A few people have asked if I thought Aristotle was gifted (yes I’ve changed their names and these are the new names they will be addressed as from now on). In all honesty, I have never considered it. I think he’s a bright child, but I’ve never thought of him as gifted and I’ll tell you why in a moment.
Recently Circle of Moms sent out a newsletter with an article titled “20 Signs Your Child May be Gifted” (although no one child displays all 20 signs – it is usually a combination of some of the signs). For a more detailed list, you should check out Austega. Anyway, here are the 20 signs from Circle of Moms:
- Has early interest in words and reading
- Has exceptionally large vocabulary for their age
- Learns rapidly, easily and efficiently
- Is curious about objects or situations, asks provocative questions; enjoys exploratory activities
- Has an unusually strong memory, but is bored with memorization and recitation
- Is flexible in thinking patterns; makes unusual associations between remote ideas
- Is independent
- Has a wide range of interests
- Demonstrates unusual reasoning power
- Likes structure, order and consistency
- Show unusual degrees of originality, concentration and persistent hard work on projects that capture their interest and imagination
- Is perceptually open to his or her environment
- Has an advanced sense of humor
- Is sensitive to the feelings of others
- Shows more interest in creative effort and new activities than in routine and repetitive tasks
- Shows an intense interest and aptitude in an artistic activity, such as drawing, singing, dancing, writing, or playing a musical instrument
- Is intellectually playful, interested in fantasy, imagination
- Acts as a leader among children of their own age
- Tries to excel in almost everything she does
- Senses when problems exist; always trying to adapt or improve things
If I rate Aristotle based on this list, then yes, it would appear that he is gifted. However, as I was explaining to my aunt today when she marvelled over Aristotle’s intellectual capabilities, while he may appear extraordinary to her, in the arena of homeschooled children, he is the norm. In other words, I believe that an overwhelming majority of homeschooled children and children who have received early childhood education at home before starting school fall into the same boat – following the criteria on this list, I’m sure you would be hard-pressed to find a child who isn’t considered gifted unless that child had some sort of learning disability.
It’s exactly what Doman, Shichida, HEGL, and Right Brain Kids have been saying all along – all children are potential geniuses in their own right. All they need is the right environment to help them draw it out.
Did Aristotle have the right environment? I believe so. I didn’t force him to learn how to read, but I did encourage him and I did provide him the opportunities to learn how to read. I didn’t force him to learn about dinosaurs, but when I saw his interest in them, I did my best to give him the opportunities to learn about them. At one point, he was going through entire folders of his Logico Piccolo series in one sitting, now he’s bored of it. At another point, he was mad about Fun Thinkers, now he won’t touch it. When Aristotle gets interested in something, he goes after it with a single-minded focus that I applaud and encourage because I know he’s having fun learning and it will only be a matter of time before he’s on to something else.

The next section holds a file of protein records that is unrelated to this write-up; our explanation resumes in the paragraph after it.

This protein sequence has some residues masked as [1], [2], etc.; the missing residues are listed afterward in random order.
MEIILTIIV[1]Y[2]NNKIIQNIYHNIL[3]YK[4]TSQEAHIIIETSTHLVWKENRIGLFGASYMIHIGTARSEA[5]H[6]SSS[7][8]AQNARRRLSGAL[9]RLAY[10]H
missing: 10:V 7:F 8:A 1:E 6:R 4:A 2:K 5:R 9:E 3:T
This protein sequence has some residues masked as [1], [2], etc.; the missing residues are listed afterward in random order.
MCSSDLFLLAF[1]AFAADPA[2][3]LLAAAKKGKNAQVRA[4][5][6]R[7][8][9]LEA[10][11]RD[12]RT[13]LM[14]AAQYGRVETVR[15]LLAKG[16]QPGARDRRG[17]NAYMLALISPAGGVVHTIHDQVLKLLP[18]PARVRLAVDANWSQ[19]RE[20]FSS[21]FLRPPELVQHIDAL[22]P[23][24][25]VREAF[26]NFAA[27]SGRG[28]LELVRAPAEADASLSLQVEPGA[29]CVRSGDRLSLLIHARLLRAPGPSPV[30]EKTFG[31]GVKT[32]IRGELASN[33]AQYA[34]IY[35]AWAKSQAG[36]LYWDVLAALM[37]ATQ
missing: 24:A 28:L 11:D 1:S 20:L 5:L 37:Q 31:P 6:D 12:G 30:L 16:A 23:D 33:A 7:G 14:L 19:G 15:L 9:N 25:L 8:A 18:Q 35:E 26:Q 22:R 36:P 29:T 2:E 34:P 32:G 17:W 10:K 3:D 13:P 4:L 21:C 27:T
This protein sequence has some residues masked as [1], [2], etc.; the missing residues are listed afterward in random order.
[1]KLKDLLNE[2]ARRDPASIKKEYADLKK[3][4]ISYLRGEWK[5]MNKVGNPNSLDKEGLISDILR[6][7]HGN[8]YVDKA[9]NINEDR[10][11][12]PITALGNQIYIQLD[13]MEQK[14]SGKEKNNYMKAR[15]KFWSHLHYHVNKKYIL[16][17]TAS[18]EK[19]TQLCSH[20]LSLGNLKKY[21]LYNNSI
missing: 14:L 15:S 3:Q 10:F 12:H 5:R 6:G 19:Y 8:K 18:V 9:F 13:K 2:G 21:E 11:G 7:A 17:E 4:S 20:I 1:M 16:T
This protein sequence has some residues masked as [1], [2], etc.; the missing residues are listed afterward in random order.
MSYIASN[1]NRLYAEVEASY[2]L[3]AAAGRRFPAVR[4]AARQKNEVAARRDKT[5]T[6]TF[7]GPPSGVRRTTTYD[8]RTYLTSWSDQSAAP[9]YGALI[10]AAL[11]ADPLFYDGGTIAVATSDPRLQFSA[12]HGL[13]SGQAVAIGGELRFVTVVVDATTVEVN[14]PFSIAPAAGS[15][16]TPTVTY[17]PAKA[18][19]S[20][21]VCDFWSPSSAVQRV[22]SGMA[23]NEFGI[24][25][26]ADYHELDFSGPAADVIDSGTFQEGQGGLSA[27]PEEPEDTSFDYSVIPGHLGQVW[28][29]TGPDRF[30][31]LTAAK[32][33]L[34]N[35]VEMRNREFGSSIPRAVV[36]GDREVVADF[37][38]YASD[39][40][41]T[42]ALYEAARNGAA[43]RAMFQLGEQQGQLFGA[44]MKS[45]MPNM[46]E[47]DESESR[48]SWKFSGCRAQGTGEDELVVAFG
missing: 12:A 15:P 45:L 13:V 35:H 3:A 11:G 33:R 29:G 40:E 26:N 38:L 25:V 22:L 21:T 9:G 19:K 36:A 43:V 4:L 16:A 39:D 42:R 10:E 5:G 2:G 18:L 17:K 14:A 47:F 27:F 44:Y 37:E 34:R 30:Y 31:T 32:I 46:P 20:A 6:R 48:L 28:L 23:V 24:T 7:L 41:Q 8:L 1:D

To me, this is student-driven learning that is passion-based. It is exactly what learning for a child should be about. If you seize the moment and make the most of it, learning for your child is not only easy and fun, but your child will learn more than you could ever hope to teach him if you were to try to engage him at a time when he isn’t interested. This is exactly the same argument that has been put forward for teaching very young children to read – they are eager to learn, it is easy for them to learn, and it’s fun for them. Why would you wait until they’re older, less interested, and find it more difficult to learn? Similarly, why would you wait until your child is no longer interested in the subject before you insist that he has to learn about it?
As a parent, it is both exciting and fulfilling for me to watch my child thirst for knowledge and be eager to learn. Admittedly, I wasn’t always so relaxed. I used to worry that he would develop unevenly if I didn’t press him to learn the subjects he wasn’t interested in, and yes, I tried some forcing. I discovered fairly quickly that it made learning utterly miserable for both of us and it made me questioned how much of it he was retaining anyway. Now I hope I haven’t killed those subjects for him forever.
Even though I have observed his passion for specific subjects, I still make it a point to offer him new things to try. Sometimes it requires a little more encouragement to get him to try them, but my requirement has always been – “Just try it. If you don’t like it, I won’t bug you about it any more.” The only times that I ever insist that he do something is when he asks me to buy something that interests him in the shop and then decide he doesn’t want it anymore when we get home. For instance, if he insists I buy a book for him because he promises me he will read it, I will insist that he read it whether or not he feels he wants to. For such cases, I feel it is important to make him accountable for his decisions so that he doesn’t make them so lightly in future.
Aristotle has never been the sort of child you can easily force into doing something anyway. Besides, why use force when I can have him willing to learn on his own accord without having to cajole, nag, or scold him about it?